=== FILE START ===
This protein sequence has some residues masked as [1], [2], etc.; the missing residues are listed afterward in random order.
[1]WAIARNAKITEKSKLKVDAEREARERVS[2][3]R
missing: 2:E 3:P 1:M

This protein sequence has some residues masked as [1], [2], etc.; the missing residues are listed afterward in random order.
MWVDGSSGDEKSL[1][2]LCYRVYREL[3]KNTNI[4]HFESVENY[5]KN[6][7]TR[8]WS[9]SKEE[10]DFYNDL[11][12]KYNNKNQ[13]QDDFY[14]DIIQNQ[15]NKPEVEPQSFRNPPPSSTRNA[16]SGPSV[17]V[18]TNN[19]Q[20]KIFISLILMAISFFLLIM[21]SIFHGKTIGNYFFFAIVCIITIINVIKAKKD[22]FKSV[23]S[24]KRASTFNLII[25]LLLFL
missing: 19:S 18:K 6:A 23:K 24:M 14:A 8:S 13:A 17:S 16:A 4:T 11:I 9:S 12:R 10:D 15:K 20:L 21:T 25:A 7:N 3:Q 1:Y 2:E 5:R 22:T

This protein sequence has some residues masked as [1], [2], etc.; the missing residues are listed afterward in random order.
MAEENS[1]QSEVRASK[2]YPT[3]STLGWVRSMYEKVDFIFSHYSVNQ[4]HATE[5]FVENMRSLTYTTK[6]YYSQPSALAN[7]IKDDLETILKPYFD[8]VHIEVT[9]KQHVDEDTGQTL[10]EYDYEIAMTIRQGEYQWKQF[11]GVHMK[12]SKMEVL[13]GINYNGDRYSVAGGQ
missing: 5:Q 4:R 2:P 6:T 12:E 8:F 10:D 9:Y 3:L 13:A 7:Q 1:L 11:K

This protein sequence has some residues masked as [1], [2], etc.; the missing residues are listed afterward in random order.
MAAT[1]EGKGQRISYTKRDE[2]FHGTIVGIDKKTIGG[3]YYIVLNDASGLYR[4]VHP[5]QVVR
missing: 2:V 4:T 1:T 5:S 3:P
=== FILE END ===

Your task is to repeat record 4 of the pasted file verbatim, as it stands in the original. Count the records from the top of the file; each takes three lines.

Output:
This protein sequence has some residues masked as [1], [2], etc.; the missing residues are listed afterward in random order.
MAAT[1]EGKGQRISYTKRDE[2]FHGTIVGIDKKTIGG[3]YYIVLNDASGLYR[4]VHP[5]QVVR
missing: 2:V 4:T 1:T 5:S 3:P